is not a dome of land increasing in height slowly from the coasts to a central point near the South Pole; it is more likely to consist of a lofty mountain range running near the Pacific shore and of a broad plateau sloping downward from this mountain axis across the pole to Weddell Sea on the one side and the bight between Wilkes Land and Enderby Land on the other.
The remaining problems of the Antarctic are of less general and more technical interest. The magnetic survey, the need for which led to the British Government's contribution of £45,000 to the cost of the 'Discovery,' is generally regarded as the most important item in the scientific program. The principal point to be determined by the British expedition is the variation in the magnetic elements since the surveys of Ross and of Clerk and Moore. The deep fauna of the Antarctic seas was proved by the 'Challenger' and the 'Belgica' to be rich in new forms of life; and according to Murray the Antarctic and Arctic faunas have many elements in common. More material is needed for the proper analysis of the resemblances between the two faunas, and the collections may be expected to yield some hitherto undiscovered animals of ancient types.
The exact shape of the earth is another question which cannot be settled without fresh evidence from the Antarctic. For this purpose two at least of the expeditions have been provided with pendulum outfits; by noting the exact length of time occupied by the swing of a pendulum the distance of the place of observation from the earth's center can be determined. It is held that the south polar region projects further from the plane of the equator than does the north polar region; according to one estimate the south pole is slightly more than one hundredth further from the earth's center than the north pole.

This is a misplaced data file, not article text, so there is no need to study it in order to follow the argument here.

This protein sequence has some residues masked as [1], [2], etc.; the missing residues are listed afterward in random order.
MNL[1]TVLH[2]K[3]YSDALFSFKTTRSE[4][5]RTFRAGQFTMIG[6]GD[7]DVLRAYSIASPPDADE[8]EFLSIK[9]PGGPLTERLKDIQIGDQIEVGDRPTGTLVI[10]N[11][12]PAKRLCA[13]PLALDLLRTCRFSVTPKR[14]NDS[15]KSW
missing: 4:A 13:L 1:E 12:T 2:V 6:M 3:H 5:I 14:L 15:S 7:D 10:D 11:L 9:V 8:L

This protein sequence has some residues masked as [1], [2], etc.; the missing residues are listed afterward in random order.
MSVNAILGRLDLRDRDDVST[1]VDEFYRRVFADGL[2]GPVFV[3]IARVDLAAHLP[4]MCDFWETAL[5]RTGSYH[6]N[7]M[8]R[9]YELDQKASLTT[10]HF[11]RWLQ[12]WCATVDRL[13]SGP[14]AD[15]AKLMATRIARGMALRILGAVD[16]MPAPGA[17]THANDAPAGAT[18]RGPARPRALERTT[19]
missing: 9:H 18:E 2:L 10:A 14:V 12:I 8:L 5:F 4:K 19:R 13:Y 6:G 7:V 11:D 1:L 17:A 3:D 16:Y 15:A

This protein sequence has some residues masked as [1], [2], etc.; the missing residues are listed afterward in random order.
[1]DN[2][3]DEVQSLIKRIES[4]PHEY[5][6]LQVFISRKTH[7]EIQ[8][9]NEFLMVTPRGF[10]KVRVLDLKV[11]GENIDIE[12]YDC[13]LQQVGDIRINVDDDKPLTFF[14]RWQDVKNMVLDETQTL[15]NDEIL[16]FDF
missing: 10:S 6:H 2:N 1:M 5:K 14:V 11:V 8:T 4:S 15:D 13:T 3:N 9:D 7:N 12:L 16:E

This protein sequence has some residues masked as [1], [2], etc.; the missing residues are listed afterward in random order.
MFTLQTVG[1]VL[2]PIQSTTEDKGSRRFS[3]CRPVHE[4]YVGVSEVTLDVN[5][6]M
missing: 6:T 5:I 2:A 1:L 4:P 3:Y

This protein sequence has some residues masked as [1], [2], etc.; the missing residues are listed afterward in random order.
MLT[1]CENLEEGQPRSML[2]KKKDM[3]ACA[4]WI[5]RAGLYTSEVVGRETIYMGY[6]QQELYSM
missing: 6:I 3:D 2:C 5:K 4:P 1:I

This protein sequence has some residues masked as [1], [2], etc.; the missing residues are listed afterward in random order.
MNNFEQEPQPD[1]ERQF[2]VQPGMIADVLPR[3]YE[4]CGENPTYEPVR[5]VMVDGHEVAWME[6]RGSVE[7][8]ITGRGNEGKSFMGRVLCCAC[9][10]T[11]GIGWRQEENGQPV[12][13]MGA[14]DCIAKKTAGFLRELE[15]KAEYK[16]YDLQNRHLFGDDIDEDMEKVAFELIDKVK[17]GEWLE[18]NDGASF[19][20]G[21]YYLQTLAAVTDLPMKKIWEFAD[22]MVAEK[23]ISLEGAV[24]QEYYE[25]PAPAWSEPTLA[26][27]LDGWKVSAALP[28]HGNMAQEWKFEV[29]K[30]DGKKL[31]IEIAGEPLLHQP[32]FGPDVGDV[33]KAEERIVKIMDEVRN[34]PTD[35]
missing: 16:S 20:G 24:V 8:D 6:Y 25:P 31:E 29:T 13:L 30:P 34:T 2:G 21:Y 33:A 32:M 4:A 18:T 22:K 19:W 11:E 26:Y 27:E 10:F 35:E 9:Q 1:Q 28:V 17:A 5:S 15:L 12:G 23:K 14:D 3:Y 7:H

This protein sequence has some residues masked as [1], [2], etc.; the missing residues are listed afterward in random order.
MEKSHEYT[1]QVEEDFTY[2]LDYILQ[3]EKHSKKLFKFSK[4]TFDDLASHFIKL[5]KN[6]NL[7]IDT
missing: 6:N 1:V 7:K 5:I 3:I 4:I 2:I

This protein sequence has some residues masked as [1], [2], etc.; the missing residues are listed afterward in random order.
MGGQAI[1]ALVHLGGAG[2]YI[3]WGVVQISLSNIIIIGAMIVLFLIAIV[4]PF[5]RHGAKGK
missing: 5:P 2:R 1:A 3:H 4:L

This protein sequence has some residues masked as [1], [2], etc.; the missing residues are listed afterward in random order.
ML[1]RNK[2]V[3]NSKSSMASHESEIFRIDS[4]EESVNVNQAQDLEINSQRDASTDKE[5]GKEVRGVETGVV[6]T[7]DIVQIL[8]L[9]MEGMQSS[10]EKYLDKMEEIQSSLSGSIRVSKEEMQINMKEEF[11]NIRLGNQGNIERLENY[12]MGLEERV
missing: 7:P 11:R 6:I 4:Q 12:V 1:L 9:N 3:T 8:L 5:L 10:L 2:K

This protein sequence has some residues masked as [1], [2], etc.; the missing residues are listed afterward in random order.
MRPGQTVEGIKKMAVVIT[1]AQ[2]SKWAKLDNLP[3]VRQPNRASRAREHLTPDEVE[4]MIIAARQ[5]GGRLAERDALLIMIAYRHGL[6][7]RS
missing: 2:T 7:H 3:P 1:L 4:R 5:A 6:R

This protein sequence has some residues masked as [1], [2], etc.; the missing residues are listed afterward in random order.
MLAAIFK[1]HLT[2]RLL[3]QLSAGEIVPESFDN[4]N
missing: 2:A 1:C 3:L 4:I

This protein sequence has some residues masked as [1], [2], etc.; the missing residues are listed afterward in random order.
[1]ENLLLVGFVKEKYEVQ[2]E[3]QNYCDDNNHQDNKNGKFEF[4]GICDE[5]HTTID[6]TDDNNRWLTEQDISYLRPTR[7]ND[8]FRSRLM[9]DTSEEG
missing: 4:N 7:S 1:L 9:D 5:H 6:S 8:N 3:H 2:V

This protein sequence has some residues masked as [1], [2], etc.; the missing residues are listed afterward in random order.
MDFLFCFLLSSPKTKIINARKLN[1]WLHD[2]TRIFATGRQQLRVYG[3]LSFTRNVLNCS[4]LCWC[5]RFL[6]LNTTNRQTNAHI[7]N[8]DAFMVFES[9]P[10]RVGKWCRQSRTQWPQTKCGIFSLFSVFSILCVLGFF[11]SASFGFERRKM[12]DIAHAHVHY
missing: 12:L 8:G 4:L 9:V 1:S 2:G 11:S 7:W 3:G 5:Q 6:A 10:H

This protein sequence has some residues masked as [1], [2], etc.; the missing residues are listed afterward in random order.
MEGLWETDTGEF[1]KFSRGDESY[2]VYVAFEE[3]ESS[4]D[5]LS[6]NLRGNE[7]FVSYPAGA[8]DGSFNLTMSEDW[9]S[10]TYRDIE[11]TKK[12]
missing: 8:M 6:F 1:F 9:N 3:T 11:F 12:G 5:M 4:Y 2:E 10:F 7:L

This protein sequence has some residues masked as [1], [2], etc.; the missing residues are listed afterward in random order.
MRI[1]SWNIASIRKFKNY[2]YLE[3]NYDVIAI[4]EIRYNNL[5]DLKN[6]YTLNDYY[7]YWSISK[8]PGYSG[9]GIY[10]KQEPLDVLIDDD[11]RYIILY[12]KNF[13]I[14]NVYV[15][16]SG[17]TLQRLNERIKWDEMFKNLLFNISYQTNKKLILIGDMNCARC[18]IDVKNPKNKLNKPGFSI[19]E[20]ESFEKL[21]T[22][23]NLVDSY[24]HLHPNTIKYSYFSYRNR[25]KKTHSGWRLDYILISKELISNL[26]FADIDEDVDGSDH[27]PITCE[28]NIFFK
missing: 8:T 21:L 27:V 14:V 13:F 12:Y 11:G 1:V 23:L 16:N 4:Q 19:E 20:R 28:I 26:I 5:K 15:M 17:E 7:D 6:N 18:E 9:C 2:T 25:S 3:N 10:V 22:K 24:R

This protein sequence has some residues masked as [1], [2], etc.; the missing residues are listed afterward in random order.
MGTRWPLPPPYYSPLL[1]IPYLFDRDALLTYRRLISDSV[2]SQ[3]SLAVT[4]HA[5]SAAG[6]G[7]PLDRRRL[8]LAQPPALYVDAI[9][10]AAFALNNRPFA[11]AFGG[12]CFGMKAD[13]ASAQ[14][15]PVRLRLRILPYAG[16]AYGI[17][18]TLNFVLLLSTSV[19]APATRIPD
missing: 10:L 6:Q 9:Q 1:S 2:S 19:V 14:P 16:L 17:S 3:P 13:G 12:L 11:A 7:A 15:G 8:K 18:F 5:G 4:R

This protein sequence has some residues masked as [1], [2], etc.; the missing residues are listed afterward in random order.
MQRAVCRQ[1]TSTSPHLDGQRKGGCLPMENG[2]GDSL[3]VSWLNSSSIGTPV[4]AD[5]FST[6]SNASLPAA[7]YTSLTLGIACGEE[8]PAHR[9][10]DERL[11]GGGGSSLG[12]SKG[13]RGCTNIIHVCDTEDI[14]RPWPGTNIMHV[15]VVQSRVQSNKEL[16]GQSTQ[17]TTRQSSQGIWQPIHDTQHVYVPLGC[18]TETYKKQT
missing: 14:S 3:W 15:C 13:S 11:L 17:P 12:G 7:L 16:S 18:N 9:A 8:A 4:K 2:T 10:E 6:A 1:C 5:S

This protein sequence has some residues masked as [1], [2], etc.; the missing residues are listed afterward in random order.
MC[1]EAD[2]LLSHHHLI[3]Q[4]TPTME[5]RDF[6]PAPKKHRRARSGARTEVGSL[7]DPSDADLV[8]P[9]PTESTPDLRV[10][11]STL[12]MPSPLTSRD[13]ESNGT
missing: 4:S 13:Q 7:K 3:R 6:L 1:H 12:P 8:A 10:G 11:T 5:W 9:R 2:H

The work of the expeditions includes researches in the physics of glacier ice, a subject in which Professor von Drygalski is an expert, on the distribution and spectroscopic phenomena of the Aurora; on the composition and movements of the atmosphere, and the currents of the Antarctic Seas.
If the explorers only have the success which they deserve their arduous and devoted labors will contribute materially toward the progress of many branches of science. In fact, as Sir John Murray assures us, 'the results of a successful Antarctic expedition would mark a great advance in the philosophy—apart from the mere facts—of terrestrial science.'